Attorney Marketing Strategies: Tips for Developing a Good Email Signature Block (Part 2)

The use of graphics and disclaimers in email signature blocks should be done carefully to avoid drawing attention away from the crux of your message.

The use of graphics and disclaimers in email signature blocks should be done carefully to avoid drawing attention away from the crux of your message.

In continuation of Legal Marketing Strategies: Tips for Developing a Good Email Signature Block (Part 1), the following provides some additional tips that can help you develop a compelling email signature block that may be a free, effective marketing tool for your law firm. While Part 1 of this blog focused on building the foundation of an email signature block and discussed some important links that lawyers may want to include, here in Part 2, we will discuss the use of graphics and disclaimers in signature blocks.

Once you have built the basics of your email signature block, consider the following:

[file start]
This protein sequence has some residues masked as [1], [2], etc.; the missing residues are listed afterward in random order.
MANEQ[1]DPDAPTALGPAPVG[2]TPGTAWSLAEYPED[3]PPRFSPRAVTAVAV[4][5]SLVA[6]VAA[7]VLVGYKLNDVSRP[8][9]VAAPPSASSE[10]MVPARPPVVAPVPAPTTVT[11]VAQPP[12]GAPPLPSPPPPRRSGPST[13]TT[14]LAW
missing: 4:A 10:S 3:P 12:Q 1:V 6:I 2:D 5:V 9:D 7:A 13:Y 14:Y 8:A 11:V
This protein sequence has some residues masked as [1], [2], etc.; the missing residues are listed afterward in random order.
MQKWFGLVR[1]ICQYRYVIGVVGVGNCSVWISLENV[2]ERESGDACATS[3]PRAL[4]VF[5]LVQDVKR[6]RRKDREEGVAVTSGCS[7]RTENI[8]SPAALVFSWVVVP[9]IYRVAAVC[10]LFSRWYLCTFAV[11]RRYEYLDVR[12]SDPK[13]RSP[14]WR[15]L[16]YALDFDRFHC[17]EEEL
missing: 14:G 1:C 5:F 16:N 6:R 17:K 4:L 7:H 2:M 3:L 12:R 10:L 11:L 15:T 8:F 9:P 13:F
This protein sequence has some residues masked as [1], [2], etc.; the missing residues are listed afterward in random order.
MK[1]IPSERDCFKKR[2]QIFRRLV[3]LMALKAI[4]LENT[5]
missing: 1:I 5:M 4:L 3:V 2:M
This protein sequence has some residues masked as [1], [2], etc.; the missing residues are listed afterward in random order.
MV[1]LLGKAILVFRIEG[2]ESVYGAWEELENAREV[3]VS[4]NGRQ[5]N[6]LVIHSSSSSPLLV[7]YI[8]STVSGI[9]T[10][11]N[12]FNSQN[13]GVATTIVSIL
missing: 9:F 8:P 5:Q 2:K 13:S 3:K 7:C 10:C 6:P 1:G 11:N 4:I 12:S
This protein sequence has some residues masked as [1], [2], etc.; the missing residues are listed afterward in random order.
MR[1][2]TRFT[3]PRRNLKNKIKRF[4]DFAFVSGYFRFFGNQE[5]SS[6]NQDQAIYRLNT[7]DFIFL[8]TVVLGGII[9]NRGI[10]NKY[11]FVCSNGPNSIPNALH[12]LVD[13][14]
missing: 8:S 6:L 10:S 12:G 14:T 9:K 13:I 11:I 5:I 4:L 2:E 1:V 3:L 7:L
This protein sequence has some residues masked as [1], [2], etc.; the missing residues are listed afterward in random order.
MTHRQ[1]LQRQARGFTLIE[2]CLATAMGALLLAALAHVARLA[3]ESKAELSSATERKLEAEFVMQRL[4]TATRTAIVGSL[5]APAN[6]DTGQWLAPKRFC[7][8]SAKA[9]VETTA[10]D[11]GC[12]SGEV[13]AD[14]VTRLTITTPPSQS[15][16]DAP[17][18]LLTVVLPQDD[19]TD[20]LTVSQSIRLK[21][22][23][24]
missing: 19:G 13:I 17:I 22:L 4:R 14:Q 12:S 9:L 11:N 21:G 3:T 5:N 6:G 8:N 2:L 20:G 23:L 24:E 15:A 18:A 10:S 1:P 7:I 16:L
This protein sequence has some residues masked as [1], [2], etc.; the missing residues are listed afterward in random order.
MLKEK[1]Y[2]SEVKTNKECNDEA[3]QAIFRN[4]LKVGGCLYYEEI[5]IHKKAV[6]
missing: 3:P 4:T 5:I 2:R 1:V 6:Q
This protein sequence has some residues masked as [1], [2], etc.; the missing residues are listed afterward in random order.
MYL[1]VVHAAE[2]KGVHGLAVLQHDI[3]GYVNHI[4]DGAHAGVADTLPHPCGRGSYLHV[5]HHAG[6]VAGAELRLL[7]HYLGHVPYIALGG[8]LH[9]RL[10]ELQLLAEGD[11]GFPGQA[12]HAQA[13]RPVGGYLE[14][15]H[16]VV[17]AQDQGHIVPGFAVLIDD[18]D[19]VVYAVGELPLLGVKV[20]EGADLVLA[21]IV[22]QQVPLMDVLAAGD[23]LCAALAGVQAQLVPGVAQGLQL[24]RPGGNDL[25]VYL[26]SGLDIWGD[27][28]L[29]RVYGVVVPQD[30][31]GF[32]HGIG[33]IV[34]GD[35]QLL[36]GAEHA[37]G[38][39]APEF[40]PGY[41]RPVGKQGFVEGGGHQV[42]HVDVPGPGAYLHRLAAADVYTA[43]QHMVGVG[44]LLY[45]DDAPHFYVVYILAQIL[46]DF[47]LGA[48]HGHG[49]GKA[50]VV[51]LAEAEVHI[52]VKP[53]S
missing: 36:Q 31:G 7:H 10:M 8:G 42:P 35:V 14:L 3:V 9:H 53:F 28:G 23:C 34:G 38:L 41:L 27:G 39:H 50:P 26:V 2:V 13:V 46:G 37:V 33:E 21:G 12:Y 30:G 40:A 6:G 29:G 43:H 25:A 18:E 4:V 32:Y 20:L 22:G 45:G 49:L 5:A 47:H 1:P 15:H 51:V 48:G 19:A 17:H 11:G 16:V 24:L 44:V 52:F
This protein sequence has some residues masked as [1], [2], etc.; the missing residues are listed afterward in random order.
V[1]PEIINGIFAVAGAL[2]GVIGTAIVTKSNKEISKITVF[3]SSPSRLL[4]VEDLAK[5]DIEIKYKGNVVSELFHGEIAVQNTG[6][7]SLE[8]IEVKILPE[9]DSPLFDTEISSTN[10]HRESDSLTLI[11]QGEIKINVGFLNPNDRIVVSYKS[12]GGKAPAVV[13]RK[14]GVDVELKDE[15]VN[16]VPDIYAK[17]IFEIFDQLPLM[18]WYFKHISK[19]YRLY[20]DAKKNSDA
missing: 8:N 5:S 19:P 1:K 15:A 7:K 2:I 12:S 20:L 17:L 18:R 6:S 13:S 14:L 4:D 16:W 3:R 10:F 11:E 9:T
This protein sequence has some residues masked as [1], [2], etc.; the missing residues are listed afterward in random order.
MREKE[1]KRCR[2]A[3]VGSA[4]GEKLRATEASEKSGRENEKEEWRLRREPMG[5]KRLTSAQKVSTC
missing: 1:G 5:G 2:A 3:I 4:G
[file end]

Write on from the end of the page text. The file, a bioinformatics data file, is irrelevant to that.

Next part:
• Use graphics sparingly: While including graphics within your signature block can be an effective way to capture a reader’s attention while also saving crucial space in the bottom of the email, be careful that you do not include too many graphics and that the graphics you do choose to include are not excessively large files. An excessive amount of graphics in a signature block, as well as larger graphics, can be irritating to recipients who may be reading your emails on mobile devices (which can have a counterproductive effect to trying to send a positive message about your law firm). It may also increase the likelihood that some readers will not open or read your emails in the future.
  • Be careful about your use of disclaimers: Although it may be tempting to thrown in a lengthy, comprehensive disclaimer at the bottom of your email signature block, the effectiveness of this disclaimer versus the potential harm it could do in obscuring the message in your actual email should be weighed out carefully. In some cases, you may be legally required to include a disclaimer in your emails; if so, only include the text that is necessary, and consider adding this text in smaller font that the rest of the email and the signature block to reduce the chances that it will overpower the crux of the message being delivered. If you are not legally required to include a disclaimer in your emails and the use of one does not add any meaning or real indemnification to the message, then it may be better to avoid using one altogether. 

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